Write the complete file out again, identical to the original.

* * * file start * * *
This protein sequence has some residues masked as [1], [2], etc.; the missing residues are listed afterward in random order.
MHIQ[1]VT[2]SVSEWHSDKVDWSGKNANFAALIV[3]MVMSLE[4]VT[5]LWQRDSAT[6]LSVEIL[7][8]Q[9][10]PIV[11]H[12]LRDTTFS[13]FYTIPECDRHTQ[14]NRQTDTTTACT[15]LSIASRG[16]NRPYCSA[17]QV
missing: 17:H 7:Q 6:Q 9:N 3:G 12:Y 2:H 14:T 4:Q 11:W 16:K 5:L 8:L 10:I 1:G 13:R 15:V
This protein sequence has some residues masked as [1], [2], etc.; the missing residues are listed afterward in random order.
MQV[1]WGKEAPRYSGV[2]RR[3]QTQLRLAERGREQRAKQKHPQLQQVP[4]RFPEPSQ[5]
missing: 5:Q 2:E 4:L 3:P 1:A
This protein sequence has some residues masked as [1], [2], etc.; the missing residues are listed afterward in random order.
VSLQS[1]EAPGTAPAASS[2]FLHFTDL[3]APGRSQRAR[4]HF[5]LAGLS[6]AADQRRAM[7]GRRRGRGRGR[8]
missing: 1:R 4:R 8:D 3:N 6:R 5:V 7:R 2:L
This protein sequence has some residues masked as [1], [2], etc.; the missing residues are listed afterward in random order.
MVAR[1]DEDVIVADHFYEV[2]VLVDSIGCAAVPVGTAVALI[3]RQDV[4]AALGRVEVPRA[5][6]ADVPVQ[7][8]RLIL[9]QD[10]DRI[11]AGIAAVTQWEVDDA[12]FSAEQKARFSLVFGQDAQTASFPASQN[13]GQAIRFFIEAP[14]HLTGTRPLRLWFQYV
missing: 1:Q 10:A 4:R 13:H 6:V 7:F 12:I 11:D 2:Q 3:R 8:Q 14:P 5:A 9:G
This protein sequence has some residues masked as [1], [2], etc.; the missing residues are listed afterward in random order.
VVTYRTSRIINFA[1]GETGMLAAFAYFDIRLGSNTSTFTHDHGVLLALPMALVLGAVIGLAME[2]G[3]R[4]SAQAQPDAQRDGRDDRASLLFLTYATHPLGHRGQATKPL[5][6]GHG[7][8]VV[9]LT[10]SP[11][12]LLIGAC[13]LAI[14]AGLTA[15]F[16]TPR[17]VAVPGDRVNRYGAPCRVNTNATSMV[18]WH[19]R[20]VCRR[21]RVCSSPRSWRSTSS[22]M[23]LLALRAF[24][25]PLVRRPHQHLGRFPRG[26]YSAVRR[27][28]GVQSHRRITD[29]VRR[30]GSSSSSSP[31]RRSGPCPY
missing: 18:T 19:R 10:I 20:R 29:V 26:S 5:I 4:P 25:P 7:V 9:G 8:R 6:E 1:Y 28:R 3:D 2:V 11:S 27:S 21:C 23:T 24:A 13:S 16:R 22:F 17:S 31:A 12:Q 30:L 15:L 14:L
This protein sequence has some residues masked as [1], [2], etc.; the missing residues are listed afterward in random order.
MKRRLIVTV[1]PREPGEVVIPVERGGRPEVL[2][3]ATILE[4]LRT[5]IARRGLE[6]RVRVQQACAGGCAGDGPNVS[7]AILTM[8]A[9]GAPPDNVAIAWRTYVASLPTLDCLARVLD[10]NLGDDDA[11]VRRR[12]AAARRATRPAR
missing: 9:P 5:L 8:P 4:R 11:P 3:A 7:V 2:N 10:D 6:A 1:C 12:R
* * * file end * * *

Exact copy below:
This protein sequence has some residues masked as [1], [2], etc.; the missing residues are listed afterward in random order.
MHIQ[1]VT[2]SVSEWHSDKVDWSGKNANFAALIV[3]MVMSLE[4]VT[5]LWQRDSAT[6]LSVEIL[7][8]Q[9][10]PIV[11]H[12]LRDTTFS[13]FYTIPECDRHTQ[14]NRQTDTTTACT[15]LSIASRG[16]NRPYCSA[17]QV
missing: 17:H 7:Q 6:Q 9:N 3:G 12:Y 2:H 14:T 4:Q 11:W 16:K 5:L 8:L 10:I 1:G 13:R 15:V
This protein sequence has some residues masked as [1], [2], etc.; the missing residues are listed afterward in random order.
MQV[1]WGKEAPRYSGV[2]RR[3]QTQLRLAERGREQRAKQKHPQLQQVP[4]RFPEPSQ[5]
missing: 5:Q 2:E 4:L 3:P 1:A
This protein sequence has some residues masked as [1], [2], etc.; the missing residues are listed afterward in random order.
VSLQS[1]EAPGTAPAASS[2]FLHFTDL[3]APGRSQRAR[4]HF[5]LAGLS[6]AADQRRAM[7]GRRRGRGRGR[8]
missing: 1:R 4:R 8:D 3:N 6:R 5:V 7:R 2:L
This protein sequence has some residues masked as [1], [2], etc.; the missing residues are listed afterward in random order.
MVAR[1]DEDVIVADHFYEV[2]VLVDSIGCAAVPVGTAVALI[3]RQDV[4]AALGRVEVPRA[5][6]ADVPVQ[7][8]RLIL[9]QD[10]DRI[11]AGIAAVTQWEVDDA[12]FSAEQKARFSLVFGQDAQTASFPASQN[13]GQAIRFFIEAP[14]HLTGTRPLRLWFQYV
missing: 1:Q 10:A 4:R 13:H 6:V 7:F 12:I 11:D 2:Q 3:R 8:Q 14:P 5:A 9:G
This protein sequence has some residues masked as [1], [2], etc.; the missing residues are listed afterward in random order.
VVTYRTSRIINFA[1]GETGMLAAFAYFDIRLGSNTSTFTHDHGVLLALPMALVLGAVIGLAME[2]G[3]R[4]SAQAQPDAQRDGRDDRASLLFLTYATHPLGHRGQATKPL[5][6]GHG[7][8]VV[9]LT[10]SP[11][12]LLIGAC[13]LAI[14]AGLTA[15]F[16]TPR[17]VAVPGDRVNRYGAPCRVNTNATSMV[18]WH[19]R[20]VCRR[21]RVCSSPRSWRSTSS[22]M[23]LLALRAF[24][25]PLVRRPHQHLGRFPRG[26]YSAVRR[27][28]GVQSHRRITD[29]VRR[30]GSSSSSSP[31]RRSGPCPY
missing: 18:T 19:R 10:I 20:R 29:V 26:S 5:I 4:P 25:P 7:V 9:G 8:R 6:E 1:Y 28:R 3:D 2:V 11:S 27:S 21:C 23:T 24:A 13:S 16:R 22:F 17:S 31:A 12:Q 30:L 15:L 14:L
This protein sequence has some residues masked as [1], [2], etc.; the missing residues are listed afterward in random order.
MKRRLIVTV[1]PREPGEVVIPVERGGRPEVL[2][3]ATILE[4]LRT[5]IARRGLE[6]RVRVQQACAGGCAGDGPNVS[7]AILTM[8]A[9]GAPPDNVAIAWRTYVASLPTLDCLARVLD[10]NLGDDDA[11]VRRR[12]AAARRATRPAR
missing: 9:P 5:L 8:P 4:R 11:P 3:A 7:V 2:N 10:D 6:A 1:C 12:R